Got it. Thanks, guys.

Operator

Our next question comes from Sheila Kahyaoglu with Jefferies.

Sheila Kahyaoglu — Jefferies — Analyst

Hi. Good morning, guys. Thank you for the time. Darius, I wanted to ask you about PMT and Vimal as well. We’ve seen some major reactions in oil prices with news around price caps in Russian oil and OPEC production cuts. Can you maybe talk about what the volatility in oil prices is doing to near-term order activity in PMT and as you think about the longer-term potential for the business across LNG, battery technology and the sustainability portfolio?

Vimal Kapur — President and Chief Operating Officer

Yes. So our business, as we mentioned during Investor Day and other events, that we are much less linked to upstream, we are much more linked to downstream segment in PMT. So the volatility in oil price does determine customer decision on how they want to spend capital based on the returns they will get. What we have seen there is that investments are slowly getting better. We clearly see investments getting better in the sustainability side of the portfolio. We continue to roll more and more offerings in that segment. So that’s how I will see linkage on to the oil price.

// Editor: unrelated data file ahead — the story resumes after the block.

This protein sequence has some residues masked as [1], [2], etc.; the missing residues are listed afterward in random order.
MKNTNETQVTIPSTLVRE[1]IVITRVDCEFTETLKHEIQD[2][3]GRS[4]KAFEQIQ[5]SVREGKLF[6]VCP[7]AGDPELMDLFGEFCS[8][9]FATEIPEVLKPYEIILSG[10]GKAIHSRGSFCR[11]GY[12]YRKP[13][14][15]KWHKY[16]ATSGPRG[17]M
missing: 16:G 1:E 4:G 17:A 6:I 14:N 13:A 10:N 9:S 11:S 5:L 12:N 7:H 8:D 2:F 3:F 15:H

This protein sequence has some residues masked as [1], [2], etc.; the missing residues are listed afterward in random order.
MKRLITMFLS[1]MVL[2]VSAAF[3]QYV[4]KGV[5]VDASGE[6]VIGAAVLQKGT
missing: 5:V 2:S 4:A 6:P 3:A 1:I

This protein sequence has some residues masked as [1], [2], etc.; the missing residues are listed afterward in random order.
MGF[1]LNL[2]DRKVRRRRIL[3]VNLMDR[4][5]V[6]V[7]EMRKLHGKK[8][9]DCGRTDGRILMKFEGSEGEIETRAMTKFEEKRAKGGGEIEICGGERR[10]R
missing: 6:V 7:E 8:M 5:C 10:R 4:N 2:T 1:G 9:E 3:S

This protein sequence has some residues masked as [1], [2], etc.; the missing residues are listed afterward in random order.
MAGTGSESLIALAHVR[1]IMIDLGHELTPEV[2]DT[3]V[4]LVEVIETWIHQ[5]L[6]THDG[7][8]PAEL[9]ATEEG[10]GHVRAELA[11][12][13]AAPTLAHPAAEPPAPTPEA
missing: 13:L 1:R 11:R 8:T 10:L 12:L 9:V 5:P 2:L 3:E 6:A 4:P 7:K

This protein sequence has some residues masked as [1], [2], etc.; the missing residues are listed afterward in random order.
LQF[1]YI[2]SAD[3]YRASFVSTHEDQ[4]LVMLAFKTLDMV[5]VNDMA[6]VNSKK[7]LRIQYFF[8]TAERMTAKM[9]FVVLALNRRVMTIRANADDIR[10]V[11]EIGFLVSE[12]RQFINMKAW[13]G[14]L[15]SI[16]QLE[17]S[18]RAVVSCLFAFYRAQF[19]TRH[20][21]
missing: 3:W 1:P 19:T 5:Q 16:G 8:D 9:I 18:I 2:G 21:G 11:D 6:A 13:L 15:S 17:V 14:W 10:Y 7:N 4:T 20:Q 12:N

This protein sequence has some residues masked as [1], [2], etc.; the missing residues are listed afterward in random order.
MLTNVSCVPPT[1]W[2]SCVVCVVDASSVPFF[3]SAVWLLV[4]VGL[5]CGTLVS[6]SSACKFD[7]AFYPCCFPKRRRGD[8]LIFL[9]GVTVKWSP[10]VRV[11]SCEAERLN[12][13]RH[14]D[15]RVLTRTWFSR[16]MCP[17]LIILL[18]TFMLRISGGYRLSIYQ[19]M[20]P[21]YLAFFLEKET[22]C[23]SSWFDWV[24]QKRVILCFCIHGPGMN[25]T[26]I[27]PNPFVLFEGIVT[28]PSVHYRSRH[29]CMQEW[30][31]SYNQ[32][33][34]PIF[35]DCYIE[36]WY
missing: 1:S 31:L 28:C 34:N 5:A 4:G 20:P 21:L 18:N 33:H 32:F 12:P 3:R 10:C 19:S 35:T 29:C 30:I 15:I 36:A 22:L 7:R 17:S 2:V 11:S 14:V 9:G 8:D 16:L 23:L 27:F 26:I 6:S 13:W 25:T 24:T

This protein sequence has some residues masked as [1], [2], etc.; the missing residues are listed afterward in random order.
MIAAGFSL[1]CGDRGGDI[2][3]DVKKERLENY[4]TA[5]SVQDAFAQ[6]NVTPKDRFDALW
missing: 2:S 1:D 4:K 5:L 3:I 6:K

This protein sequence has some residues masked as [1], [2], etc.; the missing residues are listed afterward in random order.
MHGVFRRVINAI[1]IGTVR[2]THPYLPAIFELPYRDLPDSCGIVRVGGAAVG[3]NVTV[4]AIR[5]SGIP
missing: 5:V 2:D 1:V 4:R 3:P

Speaking more broadly of the PMT portfolio look ahead, we remain confident of a good growth year for PMT in 2023. That is supported by the capital growth to a certain degree, sustainability investment, but also we’re going to carry stronger backlog for Process Solutions. And as it’s a long-cycle business, that will convert in 2023. So overall, we remain quite optimistic on the PMT performance for the next year.

Sheila Kahyaoglu — Jefferies — Analyst

Great. Thank you.

Operator

Our next question comes from Josh Pokrzywinski with Morgan Stanley.

Josh Pokrzywinski — Morgan Stanley — Analyst

Hi, guys. Thanks for fitting me in here. Just a question on backlog. And Darius, you touched on it a few times in terms of this working down to past due. But if I look on Slide 8, it does look like there was a tiny sequential downtick. I’m just wondering that as supply chains free up here, are you seeing any sort of air pocket where folks are realigning lead times to what they need versus needing to go out much farther? And any comment on kind of maybe core backlog versus some of this past due stuff would be helpful.

Darius Adamczyk — Chairman and Chief Executive Officer

Yes. I mean, you’re right. I mean, there was a tiny tick downwards in our path to backlog. It went down in PMT, HBT and SPS but went up, it was offset in aero. And we are seeing some improvement in the supply chain in those three segments. But unfortunately, when you combine robust order rates in aero, there’s some substantial issues in aero supply chain. Aero went up and went up substantially.